A new book argues that not only was the doomed investment firm way overexposed to risky assets and beleaguered by bad management, but it also made the wrong choice when it was requested to help out LTCM ten years earlier. From a review:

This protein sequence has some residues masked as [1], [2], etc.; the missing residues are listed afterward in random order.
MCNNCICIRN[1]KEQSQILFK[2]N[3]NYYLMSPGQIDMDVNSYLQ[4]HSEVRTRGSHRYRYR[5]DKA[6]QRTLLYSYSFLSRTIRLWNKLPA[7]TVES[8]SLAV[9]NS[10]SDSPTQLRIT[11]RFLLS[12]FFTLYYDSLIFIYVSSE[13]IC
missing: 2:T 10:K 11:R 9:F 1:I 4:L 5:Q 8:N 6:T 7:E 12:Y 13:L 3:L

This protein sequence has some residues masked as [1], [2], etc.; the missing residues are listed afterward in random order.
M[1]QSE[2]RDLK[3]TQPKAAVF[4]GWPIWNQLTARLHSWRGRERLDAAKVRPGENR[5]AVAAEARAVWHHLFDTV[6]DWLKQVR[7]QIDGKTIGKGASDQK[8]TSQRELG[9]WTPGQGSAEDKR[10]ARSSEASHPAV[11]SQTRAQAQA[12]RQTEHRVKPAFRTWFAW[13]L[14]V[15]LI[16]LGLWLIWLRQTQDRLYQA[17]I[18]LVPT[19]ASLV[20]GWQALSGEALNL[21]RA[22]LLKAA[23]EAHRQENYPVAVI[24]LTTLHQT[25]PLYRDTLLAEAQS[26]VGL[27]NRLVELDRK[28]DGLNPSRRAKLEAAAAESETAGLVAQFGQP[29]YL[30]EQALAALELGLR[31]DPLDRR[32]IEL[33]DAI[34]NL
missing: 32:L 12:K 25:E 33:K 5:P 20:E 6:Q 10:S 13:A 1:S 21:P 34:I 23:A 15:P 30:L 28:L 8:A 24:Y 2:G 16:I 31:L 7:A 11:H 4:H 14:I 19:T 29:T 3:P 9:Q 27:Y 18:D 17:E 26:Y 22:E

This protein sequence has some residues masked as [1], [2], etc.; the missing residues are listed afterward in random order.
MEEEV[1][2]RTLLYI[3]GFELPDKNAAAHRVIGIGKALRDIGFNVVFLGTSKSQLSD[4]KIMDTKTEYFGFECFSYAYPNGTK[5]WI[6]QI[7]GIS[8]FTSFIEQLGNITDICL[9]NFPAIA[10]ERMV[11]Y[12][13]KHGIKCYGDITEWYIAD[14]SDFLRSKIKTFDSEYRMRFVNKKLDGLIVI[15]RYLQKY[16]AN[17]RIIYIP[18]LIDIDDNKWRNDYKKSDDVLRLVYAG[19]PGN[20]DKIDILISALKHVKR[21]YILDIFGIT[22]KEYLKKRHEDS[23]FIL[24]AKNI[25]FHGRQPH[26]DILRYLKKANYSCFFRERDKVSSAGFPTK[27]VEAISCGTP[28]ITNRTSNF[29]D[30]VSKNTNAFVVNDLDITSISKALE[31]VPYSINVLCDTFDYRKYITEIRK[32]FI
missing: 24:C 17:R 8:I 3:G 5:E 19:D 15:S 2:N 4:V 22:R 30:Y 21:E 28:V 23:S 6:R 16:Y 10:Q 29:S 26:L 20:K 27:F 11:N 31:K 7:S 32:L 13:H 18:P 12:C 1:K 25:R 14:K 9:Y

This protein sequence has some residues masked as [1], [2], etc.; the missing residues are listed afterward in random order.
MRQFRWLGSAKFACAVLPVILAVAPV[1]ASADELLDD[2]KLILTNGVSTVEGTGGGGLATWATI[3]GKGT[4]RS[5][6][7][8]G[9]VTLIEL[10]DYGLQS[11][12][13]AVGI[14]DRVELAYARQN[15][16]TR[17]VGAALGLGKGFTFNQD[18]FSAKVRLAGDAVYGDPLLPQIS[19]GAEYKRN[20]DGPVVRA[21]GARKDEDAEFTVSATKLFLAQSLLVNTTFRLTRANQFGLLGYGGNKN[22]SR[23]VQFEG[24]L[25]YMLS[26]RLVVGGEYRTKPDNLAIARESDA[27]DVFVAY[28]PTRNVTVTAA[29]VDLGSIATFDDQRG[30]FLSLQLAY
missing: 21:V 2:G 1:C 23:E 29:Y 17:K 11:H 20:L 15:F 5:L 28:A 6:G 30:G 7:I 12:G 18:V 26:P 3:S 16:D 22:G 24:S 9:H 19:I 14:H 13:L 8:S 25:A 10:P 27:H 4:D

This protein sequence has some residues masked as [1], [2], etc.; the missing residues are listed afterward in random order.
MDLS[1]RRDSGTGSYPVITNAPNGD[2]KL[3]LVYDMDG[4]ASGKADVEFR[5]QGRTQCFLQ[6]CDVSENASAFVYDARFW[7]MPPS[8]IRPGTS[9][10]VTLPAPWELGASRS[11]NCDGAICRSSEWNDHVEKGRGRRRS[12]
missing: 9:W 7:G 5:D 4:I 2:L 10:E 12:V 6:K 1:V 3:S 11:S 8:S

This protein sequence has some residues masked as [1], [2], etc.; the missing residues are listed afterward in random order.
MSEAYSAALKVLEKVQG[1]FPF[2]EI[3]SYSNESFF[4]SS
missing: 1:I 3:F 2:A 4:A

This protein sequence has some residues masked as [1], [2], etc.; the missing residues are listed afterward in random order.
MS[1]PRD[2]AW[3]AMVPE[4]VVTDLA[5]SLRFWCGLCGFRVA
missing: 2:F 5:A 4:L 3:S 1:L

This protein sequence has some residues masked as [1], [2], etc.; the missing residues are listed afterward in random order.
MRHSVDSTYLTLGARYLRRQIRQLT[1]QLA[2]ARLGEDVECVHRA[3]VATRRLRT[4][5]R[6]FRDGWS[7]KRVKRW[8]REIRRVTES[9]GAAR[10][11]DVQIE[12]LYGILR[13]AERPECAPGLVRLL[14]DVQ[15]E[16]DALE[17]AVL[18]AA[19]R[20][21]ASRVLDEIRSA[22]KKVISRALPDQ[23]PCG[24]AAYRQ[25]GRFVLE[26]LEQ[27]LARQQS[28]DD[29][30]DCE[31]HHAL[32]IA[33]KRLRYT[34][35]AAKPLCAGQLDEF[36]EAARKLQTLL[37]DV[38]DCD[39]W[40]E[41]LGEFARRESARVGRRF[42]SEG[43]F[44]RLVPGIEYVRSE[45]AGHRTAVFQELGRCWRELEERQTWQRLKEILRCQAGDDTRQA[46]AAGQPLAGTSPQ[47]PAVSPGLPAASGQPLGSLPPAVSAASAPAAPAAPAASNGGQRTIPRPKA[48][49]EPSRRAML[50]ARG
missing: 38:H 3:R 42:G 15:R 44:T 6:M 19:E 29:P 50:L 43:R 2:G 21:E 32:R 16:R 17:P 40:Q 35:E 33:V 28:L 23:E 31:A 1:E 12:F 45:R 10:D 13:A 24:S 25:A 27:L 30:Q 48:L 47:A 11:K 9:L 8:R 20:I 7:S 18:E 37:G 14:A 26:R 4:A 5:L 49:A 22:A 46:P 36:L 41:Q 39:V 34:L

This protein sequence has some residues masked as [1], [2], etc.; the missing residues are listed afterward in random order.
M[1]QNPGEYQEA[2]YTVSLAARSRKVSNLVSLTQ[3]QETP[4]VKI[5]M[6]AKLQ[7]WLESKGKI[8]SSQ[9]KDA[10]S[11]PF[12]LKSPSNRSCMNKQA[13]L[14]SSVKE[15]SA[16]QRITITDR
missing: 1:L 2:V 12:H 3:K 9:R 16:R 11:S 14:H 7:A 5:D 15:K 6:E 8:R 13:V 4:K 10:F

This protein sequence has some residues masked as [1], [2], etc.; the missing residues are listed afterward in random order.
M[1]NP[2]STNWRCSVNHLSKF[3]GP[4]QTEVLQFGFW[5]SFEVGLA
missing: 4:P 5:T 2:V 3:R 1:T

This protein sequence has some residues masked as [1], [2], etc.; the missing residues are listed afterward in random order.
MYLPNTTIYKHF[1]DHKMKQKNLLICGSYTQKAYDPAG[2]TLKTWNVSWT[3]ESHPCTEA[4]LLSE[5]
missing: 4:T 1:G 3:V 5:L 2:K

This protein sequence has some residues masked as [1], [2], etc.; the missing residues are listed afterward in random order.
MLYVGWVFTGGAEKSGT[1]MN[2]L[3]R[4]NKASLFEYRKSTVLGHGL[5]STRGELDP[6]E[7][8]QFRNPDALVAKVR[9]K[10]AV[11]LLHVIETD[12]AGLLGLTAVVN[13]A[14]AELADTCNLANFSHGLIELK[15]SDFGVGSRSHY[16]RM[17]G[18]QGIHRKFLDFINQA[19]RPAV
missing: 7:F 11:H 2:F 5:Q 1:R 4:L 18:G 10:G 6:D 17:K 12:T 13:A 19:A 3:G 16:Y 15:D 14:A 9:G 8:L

Bear had been the only big firm that refused to help out Long-Term Capital Management, a hedge fund that came close to the brink in 1998. Some wondered if this was the reason Hank Paulson, then treasury secretary and a former boss of Goldman Sachs, insisted on Bear being sold for a mere $2 per share (though this was later quintupled after shareholders revolted). There were certainly many on Wall Street, including a fair few at the firm itself, who felt Bear had it coming.